Tanzania is at an advanced stage of drafting a new legal framework for water resources management, aimed at attaining the objectives of the National Water Policy of 2002. Three separate pieces of legislation will result from the proposed legal framework to cover water resources management, rural water supply and urban water supply and sewerage. This paper discusses the government's efforts in trying to fix property regimes and formalizing informal arrangements related to the use of water resources. The paper traces historically the process of formalising customary laws, then presents four case studies that display interactions between traditional water management systems and the modern, formal systems. The paper also contains a discussion of the proposed policy and legal changes focusing on the extent to which the proposed legislative dispensation will protect the existing traditional or customary water rights. It is argued that, despite the early initiatives at providing space for the growth of customary law, the legal system pertaining in Tanzania today is tilted more in favour of formal than informal systems.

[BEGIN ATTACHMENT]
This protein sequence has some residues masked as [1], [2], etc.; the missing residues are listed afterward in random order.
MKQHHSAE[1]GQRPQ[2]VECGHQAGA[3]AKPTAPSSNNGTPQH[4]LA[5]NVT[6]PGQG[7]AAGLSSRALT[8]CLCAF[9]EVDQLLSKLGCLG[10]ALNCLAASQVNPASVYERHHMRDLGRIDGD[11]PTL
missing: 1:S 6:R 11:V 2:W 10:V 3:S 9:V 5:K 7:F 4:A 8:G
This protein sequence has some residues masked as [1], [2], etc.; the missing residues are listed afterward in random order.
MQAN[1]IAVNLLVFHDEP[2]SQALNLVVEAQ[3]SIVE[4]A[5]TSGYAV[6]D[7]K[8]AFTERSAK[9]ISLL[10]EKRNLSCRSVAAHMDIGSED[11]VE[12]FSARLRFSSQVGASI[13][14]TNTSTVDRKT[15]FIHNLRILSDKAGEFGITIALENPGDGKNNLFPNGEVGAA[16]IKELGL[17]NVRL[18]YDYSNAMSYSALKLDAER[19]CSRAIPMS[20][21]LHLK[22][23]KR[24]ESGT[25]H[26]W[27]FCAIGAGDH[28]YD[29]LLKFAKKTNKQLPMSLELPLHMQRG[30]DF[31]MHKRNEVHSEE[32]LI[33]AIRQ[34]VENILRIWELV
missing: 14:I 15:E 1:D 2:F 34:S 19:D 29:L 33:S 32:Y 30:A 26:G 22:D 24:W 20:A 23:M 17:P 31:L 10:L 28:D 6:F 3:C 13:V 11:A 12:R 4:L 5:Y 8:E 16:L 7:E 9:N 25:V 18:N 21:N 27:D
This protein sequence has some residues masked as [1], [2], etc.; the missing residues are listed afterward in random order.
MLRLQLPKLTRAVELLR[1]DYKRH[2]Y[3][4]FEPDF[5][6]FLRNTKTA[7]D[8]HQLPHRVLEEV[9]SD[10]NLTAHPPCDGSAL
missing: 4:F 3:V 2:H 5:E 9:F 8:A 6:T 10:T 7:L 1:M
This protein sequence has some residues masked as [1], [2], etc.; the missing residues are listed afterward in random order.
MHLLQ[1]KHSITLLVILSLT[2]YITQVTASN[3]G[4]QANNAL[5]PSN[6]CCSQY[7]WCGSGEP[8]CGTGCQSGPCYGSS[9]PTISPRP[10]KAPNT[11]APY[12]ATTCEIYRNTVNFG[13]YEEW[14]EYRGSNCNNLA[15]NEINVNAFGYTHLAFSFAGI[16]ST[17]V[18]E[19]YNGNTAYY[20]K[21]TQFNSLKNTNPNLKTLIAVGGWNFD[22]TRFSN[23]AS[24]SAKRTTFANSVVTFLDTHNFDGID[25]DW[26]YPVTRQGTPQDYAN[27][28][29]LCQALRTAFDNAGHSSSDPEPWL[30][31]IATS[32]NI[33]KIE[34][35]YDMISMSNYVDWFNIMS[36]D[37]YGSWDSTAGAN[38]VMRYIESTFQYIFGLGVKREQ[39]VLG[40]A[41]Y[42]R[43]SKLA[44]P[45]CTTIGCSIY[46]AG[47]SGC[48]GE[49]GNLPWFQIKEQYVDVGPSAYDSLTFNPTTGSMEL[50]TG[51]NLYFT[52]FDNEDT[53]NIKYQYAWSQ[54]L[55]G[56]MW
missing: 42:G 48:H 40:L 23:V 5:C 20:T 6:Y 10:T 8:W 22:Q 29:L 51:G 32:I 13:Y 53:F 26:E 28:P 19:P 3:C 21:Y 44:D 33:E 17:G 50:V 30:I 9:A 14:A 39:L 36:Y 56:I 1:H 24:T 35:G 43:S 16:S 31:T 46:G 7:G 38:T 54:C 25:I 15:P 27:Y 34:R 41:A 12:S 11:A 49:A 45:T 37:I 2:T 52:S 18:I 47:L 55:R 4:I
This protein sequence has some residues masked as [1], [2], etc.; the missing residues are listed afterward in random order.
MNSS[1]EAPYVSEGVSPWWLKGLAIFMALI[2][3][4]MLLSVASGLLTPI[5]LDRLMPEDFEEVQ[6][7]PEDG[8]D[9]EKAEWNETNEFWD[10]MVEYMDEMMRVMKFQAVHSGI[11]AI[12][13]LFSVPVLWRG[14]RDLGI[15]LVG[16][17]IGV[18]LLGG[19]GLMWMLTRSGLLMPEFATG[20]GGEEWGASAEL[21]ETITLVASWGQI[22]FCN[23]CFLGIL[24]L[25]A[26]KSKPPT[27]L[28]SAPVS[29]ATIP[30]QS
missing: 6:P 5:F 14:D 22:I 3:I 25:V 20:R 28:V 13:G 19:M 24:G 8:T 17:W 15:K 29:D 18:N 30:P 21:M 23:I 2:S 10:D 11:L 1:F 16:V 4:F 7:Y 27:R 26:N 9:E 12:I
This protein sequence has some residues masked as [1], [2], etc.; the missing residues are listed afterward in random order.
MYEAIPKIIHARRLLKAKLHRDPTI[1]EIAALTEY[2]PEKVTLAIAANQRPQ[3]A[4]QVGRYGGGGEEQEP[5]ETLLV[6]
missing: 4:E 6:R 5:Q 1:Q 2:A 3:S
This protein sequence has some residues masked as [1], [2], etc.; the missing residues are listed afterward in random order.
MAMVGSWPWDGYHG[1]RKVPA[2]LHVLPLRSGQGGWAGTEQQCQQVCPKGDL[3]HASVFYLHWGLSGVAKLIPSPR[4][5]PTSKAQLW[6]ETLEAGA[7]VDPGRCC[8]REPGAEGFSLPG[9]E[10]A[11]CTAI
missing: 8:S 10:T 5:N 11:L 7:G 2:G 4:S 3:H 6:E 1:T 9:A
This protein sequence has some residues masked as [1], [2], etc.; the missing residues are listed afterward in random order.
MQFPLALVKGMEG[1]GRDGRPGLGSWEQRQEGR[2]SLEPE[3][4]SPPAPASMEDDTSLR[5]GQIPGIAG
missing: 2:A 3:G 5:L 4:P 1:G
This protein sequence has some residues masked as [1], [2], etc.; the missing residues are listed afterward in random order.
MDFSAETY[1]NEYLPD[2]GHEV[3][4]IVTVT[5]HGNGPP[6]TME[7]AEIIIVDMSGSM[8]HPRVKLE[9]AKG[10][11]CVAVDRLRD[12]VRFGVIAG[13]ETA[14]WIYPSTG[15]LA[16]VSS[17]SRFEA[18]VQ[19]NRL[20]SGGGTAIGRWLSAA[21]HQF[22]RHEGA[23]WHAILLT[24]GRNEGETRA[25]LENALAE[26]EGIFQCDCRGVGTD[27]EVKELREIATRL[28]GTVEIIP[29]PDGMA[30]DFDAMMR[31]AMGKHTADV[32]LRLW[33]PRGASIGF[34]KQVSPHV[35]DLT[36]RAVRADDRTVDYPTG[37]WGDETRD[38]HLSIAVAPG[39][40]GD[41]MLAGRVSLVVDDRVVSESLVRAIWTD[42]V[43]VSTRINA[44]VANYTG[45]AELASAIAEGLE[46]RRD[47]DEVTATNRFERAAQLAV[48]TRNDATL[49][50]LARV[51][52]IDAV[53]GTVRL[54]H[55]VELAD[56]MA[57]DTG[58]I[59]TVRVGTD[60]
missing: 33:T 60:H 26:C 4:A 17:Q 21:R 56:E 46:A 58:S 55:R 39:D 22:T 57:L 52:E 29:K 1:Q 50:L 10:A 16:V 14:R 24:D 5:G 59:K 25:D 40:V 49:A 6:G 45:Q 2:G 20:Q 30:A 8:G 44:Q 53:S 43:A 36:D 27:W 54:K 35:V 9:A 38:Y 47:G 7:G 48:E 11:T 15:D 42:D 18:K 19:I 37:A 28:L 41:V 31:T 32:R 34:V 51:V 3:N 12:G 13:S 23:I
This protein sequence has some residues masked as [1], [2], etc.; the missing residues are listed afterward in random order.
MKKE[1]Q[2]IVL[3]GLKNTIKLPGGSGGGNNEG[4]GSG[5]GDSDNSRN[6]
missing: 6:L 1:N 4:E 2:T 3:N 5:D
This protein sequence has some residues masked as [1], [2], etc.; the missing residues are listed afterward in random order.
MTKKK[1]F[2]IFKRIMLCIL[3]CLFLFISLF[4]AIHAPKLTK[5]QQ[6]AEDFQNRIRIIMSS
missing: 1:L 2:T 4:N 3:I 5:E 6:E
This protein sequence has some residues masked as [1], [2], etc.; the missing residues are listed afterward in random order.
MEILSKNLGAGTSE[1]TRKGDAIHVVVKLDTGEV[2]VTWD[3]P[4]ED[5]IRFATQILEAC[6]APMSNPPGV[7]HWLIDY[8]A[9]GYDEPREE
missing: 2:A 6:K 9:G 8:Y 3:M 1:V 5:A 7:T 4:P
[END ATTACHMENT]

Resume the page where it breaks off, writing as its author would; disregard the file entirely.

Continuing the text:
International workshop on ‘African Water Laws: Plural Legislative Frameworks for Rural Water Management in Africa’, 26-28 January 2005, Johannesburg, South Africa. IWMI, Pretoria, 12 pp.